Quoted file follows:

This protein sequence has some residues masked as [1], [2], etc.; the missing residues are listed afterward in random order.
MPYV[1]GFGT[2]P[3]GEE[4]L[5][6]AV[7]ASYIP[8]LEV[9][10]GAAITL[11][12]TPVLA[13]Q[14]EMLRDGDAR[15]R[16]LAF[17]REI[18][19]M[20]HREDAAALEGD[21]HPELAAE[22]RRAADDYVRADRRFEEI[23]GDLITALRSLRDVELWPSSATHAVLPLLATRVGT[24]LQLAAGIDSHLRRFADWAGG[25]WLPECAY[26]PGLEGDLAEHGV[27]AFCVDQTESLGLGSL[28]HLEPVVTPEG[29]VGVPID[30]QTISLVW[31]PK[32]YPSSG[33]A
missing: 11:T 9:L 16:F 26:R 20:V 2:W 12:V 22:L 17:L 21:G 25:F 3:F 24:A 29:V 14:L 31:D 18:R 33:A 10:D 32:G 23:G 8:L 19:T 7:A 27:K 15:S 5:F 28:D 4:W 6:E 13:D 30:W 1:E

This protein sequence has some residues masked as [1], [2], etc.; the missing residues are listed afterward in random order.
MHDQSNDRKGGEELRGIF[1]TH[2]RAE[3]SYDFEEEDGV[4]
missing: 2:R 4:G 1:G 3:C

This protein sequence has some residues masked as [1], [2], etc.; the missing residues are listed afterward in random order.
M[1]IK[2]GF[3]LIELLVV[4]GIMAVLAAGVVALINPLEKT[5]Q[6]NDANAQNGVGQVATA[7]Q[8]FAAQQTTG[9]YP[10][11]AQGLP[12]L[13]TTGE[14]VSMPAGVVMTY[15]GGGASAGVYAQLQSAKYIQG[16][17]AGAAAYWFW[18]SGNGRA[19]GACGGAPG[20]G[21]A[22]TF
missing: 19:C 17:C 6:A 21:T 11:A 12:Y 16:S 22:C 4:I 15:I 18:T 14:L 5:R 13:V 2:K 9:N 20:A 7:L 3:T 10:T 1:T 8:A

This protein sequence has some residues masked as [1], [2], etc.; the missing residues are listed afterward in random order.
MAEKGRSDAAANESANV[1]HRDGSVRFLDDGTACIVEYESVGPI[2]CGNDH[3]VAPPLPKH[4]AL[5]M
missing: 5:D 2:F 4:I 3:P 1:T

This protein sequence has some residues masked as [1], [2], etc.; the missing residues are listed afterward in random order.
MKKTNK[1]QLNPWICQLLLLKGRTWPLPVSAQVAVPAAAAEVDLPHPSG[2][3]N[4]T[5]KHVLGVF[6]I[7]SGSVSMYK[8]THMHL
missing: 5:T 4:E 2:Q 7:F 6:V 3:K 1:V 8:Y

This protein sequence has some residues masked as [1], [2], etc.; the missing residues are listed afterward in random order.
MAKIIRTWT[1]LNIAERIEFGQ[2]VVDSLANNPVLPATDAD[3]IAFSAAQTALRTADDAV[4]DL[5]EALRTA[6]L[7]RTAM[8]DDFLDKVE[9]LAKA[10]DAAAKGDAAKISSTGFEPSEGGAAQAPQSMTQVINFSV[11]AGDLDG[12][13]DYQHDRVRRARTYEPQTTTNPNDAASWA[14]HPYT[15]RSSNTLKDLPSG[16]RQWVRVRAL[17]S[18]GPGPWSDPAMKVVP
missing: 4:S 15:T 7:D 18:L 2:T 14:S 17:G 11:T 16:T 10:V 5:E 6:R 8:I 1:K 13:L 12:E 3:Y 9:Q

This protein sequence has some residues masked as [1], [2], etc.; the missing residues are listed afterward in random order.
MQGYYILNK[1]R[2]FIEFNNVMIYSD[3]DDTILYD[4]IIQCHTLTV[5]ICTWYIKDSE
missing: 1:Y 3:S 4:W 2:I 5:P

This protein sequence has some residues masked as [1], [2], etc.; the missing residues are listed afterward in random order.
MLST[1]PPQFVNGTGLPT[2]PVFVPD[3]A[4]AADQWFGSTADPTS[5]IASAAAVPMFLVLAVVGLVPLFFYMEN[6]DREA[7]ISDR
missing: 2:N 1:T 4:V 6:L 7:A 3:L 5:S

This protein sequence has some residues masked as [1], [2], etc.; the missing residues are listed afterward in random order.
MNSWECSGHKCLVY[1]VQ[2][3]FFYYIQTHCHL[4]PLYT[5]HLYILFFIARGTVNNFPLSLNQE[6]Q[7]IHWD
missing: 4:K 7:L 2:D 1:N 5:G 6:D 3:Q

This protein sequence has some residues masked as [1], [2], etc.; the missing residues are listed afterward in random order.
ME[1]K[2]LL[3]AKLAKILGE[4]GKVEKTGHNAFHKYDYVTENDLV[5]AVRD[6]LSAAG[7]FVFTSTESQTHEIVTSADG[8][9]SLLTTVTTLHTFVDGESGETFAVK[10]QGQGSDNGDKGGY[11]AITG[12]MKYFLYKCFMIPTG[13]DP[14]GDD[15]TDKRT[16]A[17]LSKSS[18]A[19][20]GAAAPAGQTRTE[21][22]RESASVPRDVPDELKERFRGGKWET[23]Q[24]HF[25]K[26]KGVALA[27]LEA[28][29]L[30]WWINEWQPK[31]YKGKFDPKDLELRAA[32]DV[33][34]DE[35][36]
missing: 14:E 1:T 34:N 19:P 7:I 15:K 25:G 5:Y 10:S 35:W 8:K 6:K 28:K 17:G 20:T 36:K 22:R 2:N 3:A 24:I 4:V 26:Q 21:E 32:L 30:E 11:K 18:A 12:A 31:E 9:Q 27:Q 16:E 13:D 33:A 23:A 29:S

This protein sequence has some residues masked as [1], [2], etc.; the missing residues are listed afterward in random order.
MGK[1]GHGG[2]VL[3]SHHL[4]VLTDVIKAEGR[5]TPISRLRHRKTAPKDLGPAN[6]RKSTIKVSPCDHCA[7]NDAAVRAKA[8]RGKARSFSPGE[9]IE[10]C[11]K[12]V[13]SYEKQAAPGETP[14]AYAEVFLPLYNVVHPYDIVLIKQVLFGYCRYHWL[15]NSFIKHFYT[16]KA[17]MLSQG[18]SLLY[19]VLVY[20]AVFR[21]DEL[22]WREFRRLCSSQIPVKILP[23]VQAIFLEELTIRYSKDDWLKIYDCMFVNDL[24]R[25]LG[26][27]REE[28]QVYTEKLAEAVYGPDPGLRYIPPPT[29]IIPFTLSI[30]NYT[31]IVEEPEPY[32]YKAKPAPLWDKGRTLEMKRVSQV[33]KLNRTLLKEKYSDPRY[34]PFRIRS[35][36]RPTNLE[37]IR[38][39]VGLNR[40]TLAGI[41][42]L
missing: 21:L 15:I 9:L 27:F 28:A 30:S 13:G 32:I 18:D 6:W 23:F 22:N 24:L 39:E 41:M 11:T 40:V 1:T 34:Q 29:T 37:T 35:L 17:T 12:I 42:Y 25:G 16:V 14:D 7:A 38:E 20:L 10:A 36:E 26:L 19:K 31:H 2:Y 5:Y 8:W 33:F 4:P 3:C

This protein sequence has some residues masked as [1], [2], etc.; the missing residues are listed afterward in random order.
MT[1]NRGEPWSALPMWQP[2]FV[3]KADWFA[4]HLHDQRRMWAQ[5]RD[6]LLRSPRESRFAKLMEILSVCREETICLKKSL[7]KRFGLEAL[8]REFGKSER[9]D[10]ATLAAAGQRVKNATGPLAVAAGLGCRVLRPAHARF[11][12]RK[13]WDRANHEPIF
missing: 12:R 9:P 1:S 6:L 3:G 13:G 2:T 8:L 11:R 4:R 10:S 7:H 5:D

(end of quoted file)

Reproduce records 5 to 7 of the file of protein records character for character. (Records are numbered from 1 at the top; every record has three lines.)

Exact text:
This protein sequence has some residues masked as [1], [2], etc.; the missing residues are listed afterward in random order.
MKKTNK[1]QLNPWICQLLLLKGRTWPLPVSAQVAVPAAAAEVDLPHPSG[2][3]N[4]T[5]KHVLGVF[6]I[7]SGSVSMYK[8]THMHL
missing: 5:T 4:E 2:Q 7:F 6:V 3:K 1:V 8:Y

This protein sequence has some residues masked as [1], [2], etc.; the missing residues are listed afterward in random order.
MAKIIRTWT[1]LNIAERIEFGQ[2]VVDSLANNPVLPATDAD[3]IAFSAAQTALRTADDAV[4]DL[5]EALRTA[6]L[7]RTAM[8]DDFLDKVE[9]LAKA[10]DAAAKGDAAKISSTGFEPSEGGAAQAPQSMTQVINFSV[11]AGDLDG[12][13]DYQHDRVRRARTYEPQTTTNPNDAASWA[14]HPYT[15]RSSNTLKDLPSG[16]RQWVRVRAL[17]S[18]GPGPWSDPAMKVVP
missing: 4:S 15:T 7:D 18:L 2:T 14:S 17:G 11:T 16:T 10:V 5:E 6:R 8:I 1:K 13:L 12:E 3:Y 9:Q

This protein sequence has some residues masked as [1], [2], etc.; the missing residues are listed afterward in random order.
MQGYYILNK[1]R[2]FIEFNNVMIYSD[3]DDTILYD[4]IIQCHTLTV[5]ICTWYIKDSE
missing: 1:Y 3:S 4:W 2:I 5:P